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Chronic Care Management involves all the activities that go into providing care for people suffering from chronic diseases. It is a comprehensive approach to care involving medications, health check-ups, monitoring, treatments, and educating the patients. A chronic disease, unlike other diseases, is persistent or long-lasting and could develop over some time. They cannot be cured but only managed.   

Managing chronic diseases requires a multi-pronged approach that involves frequent consultations, follow-ups, medications, treatments, and other activities for a healthier life. Needless to say, treating such types of illnesses is difficult and often requires cooperation and coordination among multiple providers and patients. For people living far away from urban centers, receiving such a level of care is next to impossible. For them, remote patient monitoring for chronic disease management (RPM CCM) can provide this kind of care. 

As the name would indicate, remote patient monitoring for chronic diseases or RPM CCM leverages all the technological benefits of remote patient monitoring (RPM) for chronic care management. We will try to understand the role of remote patient monitoring systems in treating chronic diseases.  

First, let’s begin by understanding some basics –   

2. What is Chronic Care Management?

What is Chronic Care Management

A disease or a physical condition can be classified as chronic if it lasts a year or more, requires continuous ongoing care, and inhibits the person’s everyday life. Examples include diabetes, heart disease, and cancer. Additionally, it could also include mental health problems like depression. CCM (chronic care management) includes extensive in-person consultations and several activities to boost patient health.  

It begins with setting goals and organizing a team of providers to coordinate multiple care services toward that goal. Subsequently, the patients have explained the whole plan and all the steps involved in it. This helps the patients be more involved in their care journey and stay abreast of developments. Assembling the patients’ health data is vital to the CCM management process. The records contain information like medication history, allergies, immunizations, previous admissions and treatments, past doctors, etc.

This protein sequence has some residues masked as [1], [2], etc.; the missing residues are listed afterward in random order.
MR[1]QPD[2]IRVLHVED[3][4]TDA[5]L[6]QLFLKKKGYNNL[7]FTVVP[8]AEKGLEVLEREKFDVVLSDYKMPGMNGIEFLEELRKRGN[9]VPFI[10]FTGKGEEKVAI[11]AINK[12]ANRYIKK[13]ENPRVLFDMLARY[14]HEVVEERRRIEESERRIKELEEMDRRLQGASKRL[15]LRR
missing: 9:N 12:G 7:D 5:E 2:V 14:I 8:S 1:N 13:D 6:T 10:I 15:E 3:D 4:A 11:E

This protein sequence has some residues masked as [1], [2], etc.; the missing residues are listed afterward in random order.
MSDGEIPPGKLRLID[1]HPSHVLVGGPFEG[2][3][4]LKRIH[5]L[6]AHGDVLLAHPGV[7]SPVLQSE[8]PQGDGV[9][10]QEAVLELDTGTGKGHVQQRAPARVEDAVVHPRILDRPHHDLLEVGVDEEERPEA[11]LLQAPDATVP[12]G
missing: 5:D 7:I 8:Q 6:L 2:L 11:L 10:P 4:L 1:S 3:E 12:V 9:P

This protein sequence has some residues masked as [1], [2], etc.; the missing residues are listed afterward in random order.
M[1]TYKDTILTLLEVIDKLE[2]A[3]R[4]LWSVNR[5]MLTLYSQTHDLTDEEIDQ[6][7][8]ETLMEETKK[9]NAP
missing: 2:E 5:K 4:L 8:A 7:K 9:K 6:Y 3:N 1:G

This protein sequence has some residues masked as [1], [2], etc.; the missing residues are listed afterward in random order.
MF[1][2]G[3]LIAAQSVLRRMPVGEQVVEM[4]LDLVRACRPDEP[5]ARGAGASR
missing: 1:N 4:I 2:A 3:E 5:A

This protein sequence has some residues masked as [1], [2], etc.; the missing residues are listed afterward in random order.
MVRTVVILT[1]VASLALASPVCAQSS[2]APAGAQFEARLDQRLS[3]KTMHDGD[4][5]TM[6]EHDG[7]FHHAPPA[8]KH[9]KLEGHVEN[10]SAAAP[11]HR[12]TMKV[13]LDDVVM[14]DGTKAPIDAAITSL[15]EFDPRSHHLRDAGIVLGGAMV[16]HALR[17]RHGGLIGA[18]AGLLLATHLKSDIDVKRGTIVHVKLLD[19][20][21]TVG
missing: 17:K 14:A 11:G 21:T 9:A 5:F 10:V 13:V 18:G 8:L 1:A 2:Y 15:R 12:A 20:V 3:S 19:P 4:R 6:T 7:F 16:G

The care process involves tests, check-ups, and follow-ups and entails a member of the care team continuously contacting the patient. The patient is more involved in such a CCM management program than in a conventional treatment course. The providers’ team carefully periodically tracks the progress with repeated tests and various medications if necessary. Patient engagement at each process phase creates a strong rapport between the patient and the providers.  

The patients have 24/7 access to their care plan and can connect with their providers for clarification. This encourages them to take their recovery more seriously and have greater involvement throughout the process.

What is Chronic Care Management 2

In addition to medication and tests, the team of providers coordinating the care program would help the patients with their lifestyles. A person’s lifestyle plays a major role in their well-being. For patients with chronic diseases, this is even more applicable. A chronic care management app would enable providers to help patients lead healthier lifestyles to improve clinical outcomes. Patients can be advised to an appropriate diet, exercise, and abstain from alcohol and smoking.   

The team of providers coordinating the chronic care management program would consist of specialists, dieticians, nutritionists, physical therapists, and others whose expertise would be relevant. Such a team could take a multi-pronged approach to care for the patients based on their diagnosis and severity. The days of patients consulting with a doctor one-on-one and just taking their meds are over. A coordinated program to manage chronic conditions is more effective in improving patient outcomes.

Unlike physical injuries or conventional infections, chronic diseases cannot be cured. They are physical conditions that develop over time and change functioning inside the body. These diseases can only be managed, and their severity is kept low. Medications can only go so far in helping. What’s important is an overall lifestyle change, diet, regular medications, and health check-ups. Until medical science finds a cure, diligent management is the best way to tackle chronic diseases.  

3. What is Remote Patient Monitoring?

What is Remote Patient Monitoring

As the name indicates, remote patient monitoring is patients’ clinical observation outside conventional medical settings. Remote care management uses digital and telecommunication technologies to allow physicians to monitor their patient’s health vitals remotely. It mainly applies to people who need not be admitted to a clinic or hospital but need medical attention.  

Several devices facilitate wireless patient monitoring. They collect patient vitals in real-time and transmit them to a physician remotely. These vitals could include blood pressure, electrocardiogram, heart rate, glucose level, etc. Observing these vitals over time and using medical informatics delivers insights into patient health. Moreover, this information can then be stored in EHR systems for future reference.